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The return of the monkey queen

No 11, Vol.5, December 2015 – January 2016


Photo: Trinh Thu Nguyet

Son Tra Natural Reserve, Son Tra peninsula, Danang, is known not only as an eco-tourism destination, but also as a sanctuary of red-shanked doucs (pygathrix nemaeus).
Having five typical colours, the red-shanked douc has been crowned by the International Union for Conservation of Nature (IUCN) as the ‘queen’ of all primates. This species belongs to the IIB group of highly endangered animals in Vietnam’s Red Data Book, and is on the IUCN’s list of animals that must be unconditionally protected.
Jonathan, an American research fellow said, ‘Red-shanked doucs are very rare. I learned that among the few of their habitats in the world, Son Tra peninsula has the largest population. So I decided to come here to do research for my doctoral thesis. I focus on the life process, nutrition preferences and digestion system of these primates. I hope this will help make solutions for the protection of all the doucs in the world.’
Son Tra red-shanked doucs were discovered in 1969. At least five research groups have made field trips here for thorough study of these special primates. Many domestic and foreign filmmakers have also been here to make documentaries about them. So the image of Son Tra red-shanked doucs is already known throughout the world.
Mr Nguyen Ai Tam, lead researcher of the Green Viet Biodiversity Conservation Centre told us, ‘A special characteristic of the habits and daily life of these primates is that they live in families. We watched closely one family of five. They wake up at about 6 a.m. and start feeding. Their food includes fig fruits, banyan leaves and many other kinds of leaves available on Son Tra peninsula. After a nap from 11 a.m. to 3 p.m., they feed again.’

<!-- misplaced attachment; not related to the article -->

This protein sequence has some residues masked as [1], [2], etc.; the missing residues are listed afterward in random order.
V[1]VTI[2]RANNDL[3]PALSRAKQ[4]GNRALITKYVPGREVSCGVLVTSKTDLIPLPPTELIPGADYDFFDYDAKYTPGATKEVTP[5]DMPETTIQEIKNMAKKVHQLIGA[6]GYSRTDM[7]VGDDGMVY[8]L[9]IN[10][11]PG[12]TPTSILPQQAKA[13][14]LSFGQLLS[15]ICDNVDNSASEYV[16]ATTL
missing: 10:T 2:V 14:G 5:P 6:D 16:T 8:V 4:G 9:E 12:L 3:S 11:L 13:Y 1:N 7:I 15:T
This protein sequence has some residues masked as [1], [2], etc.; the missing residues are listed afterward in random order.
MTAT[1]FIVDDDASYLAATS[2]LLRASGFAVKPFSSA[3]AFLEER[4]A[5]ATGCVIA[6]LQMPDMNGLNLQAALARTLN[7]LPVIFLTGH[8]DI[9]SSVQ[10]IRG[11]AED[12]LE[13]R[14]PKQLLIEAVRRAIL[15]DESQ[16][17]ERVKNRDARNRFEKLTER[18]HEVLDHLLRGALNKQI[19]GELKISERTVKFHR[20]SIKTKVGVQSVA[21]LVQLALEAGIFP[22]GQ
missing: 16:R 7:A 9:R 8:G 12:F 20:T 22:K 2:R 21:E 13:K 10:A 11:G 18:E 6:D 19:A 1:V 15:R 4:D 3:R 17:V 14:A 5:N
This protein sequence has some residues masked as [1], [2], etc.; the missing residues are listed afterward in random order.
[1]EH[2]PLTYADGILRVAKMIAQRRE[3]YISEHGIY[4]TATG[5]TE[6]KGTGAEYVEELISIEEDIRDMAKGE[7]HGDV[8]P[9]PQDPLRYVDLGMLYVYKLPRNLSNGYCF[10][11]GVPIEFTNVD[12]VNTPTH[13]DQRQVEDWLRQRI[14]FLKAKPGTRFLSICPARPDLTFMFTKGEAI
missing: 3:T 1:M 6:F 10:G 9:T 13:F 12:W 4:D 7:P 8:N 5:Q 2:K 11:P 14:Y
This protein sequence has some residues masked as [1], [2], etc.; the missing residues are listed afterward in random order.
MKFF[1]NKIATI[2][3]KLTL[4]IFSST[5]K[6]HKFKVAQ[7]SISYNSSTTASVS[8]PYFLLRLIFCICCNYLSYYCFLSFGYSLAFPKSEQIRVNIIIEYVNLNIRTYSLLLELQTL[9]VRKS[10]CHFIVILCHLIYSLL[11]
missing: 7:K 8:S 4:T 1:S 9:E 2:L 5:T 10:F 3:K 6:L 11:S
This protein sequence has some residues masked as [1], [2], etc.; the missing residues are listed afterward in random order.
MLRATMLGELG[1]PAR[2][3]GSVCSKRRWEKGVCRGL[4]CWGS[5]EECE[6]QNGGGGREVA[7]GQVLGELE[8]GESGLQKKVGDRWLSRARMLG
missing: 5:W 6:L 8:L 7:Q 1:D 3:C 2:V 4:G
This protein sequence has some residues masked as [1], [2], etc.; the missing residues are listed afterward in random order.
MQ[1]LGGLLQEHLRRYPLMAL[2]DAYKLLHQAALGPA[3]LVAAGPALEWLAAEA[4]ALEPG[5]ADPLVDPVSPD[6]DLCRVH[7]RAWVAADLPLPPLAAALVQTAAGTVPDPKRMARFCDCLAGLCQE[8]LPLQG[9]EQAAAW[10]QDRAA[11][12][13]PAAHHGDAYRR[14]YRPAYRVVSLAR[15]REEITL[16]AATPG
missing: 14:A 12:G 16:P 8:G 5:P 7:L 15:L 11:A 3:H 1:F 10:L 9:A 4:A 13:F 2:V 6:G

This species, mostly concentrated in Son Tra Natural Reserve numbers about 530 individuals, making up to 83 per cent of the world’s population. According to Douc Langur Foundation (DLF)’s data and the latest research reports of domestic experts, although the doucs face extinction elsewhere in the world, their population growth remains stable on Son Tra peninsula.
It’s been reported that before 1995, poaching, deforestation and hive burning were widespread here, driving the red-shanked doucs to near-extinction. But in recent years, the habitat of these special primates has been well protected.n
Son Tra Natural Reserve is a pristine forest with a rich, diverse and vibrant ecosystem. According to ecologists, Son Tra is currently home to 287 mammal species, 106 bird species and 15 endangered rare species that need protection, including the red-shanked doucs.

By Nguyen Hung
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